How to stop the Zika virus in Puerto Rico

As a new disease, Zika is no surprise.

But the potential for an outbreak on the island of 3.4 million people has been a bit of a surprise.

This isn’t the first outbreak in Puerto Ricos history, but it’s the first that has been linked to a foreign body.

The U.S. territory is home to a large Puerto Rican diaspora, which includes millions of Americans who live on the mainland and Puerto Ricans living in the U.K. The island is not immune to the Zika strain, either.

It has seen a spike in cases of the virus, and many of the cases are linked to people who traveled to the U-M campus in the summer of 2015.

According to the Centers for Disease Control and Prevention (CDC), the majority of cases are among the roughly 15 percent of Puerto Ricinos who have been infected with the virus.

The virus is spread by the bite of the Zika Aedes mosquito, which is found in Puerto Rican and other Caribbean countries.

The U.N. says more than a million people have been diagnosed with Zika, and more than 200,000 of those cases have been confirmed.

The CDC has reported 1,000 cases of severe acute myeloid leukemia in Puerto Rica.

That’s not all.

Puerto Rico is also home to the world’s largest diasporas, and it’s a common place for Zika infections to pop up.

The Zika virus is transmitted through sex, and there are many cases of Zika-related Guillain-Barre syndrome (GBAS), or Guill-Barr virus.

The symptoms of GBS include fever, chills, muscle aches, diarrhea and rash.

GBS is most common in young adults, and can lead to the development of kidney and liver damage.

It can also be fatal, and in some cases, can cause irreversible brain damage.

The majority of people who have symptoms of the disease are infected with Zika-positive blood.

The disease is usually mild, but people with the most severe symptoms may develop organ failure, liver damage and even death.

The Puerto Rican Health Ministry, which manages the hospital, says there are more than 100 cases of GBRAs reported since October, but only four cases of Guillau virus infections.

One of those is in a patient who is now in stable condition at a hospital in San Juan, Puerto Rico.

According the U, there have been 1,632 confirmed cases of Puerto Rican GBRIs, of which a total of 665 have been linked with Zika.

The average case rate of GBIS is 1.1 per 100,000.

The rate of Guilbarr infection is 3.5 per 100.000 people.

As with any infectious disease, the numbers of confirmed and suspected cases can fluctuate.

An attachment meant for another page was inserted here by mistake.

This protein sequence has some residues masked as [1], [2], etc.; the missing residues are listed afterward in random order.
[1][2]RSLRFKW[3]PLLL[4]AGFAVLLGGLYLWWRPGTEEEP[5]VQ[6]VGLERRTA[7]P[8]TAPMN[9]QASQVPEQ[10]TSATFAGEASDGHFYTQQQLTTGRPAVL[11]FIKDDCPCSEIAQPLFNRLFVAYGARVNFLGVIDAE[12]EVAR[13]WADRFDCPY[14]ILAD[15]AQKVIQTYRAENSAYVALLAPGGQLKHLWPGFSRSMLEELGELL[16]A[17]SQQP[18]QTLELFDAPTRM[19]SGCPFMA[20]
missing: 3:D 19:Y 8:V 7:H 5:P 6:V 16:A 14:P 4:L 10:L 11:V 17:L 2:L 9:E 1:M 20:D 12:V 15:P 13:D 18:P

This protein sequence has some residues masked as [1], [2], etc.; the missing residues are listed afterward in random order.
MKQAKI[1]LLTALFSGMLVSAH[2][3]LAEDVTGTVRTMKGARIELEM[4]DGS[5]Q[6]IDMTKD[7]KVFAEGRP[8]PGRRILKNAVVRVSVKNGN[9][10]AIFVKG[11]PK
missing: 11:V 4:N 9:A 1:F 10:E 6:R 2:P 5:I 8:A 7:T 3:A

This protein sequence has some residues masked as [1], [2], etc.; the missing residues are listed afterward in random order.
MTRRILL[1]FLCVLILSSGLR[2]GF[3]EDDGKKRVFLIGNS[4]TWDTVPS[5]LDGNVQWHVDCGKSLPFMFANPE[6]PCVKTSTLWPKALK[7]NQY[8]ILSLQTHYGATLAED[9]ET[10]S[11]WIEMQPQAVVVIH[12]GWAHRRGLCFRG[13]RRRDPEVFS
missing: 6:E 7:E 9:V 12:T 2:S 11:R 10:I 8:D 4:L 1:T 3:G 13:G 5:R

In Puerto Rico, that’s not the case.

According to the CDC, the total number of confirmed cases is about 1,500.

It’s unclear how many of those are related to Zika.

The virus is spreading by way of Puerto Rico’s water supply, and the situation is far from ideal.

In the past few weeks, residents have reported experiencing water shortages and the inability to get clean water.

The governor of the island has said that the situation will be managed with help from international organizations and the U.-N.

The Puerto Rican government has asked the U for financial assistance in order to alleviate the economic impact.

Puerto Ricos living on the U have been affected by Zika since at least January, when the first cases were reported in the territory.

At the time, Puerto Ricas health minister said that only a few hundred people were being treated with the disease.

That number has since increased.

A number of Puerto ricos residents have taken to social media to ask for help to make ends meet.

On Monday, thousands of people protested at the hospital.

Many of them also took to the streets to demand help in alleviating the burden of the epidemic.

While the number of people infected in Puerto Rico is low, it’s clear that it has been an issue for some time.

In August, the island reported that the first case of the UAS-16 strain had been confirmed in a hospital, according to the Wall Street Journal.

It is not clear whether the case was related to the outbreak on Puerto Rico or another disease.

The disease is now being linked to the deaths of two U.s.

Navy sailors who were found dead at a Puerto Rican naval base.

The bodies of the two men were found in a military facility in San Diego.

One was identified as Lance Cpl.

Edward H. Wieland, who was on a deployment to the United Arab Emirates.

His body was found last week, but there have not been any other official reports of his death.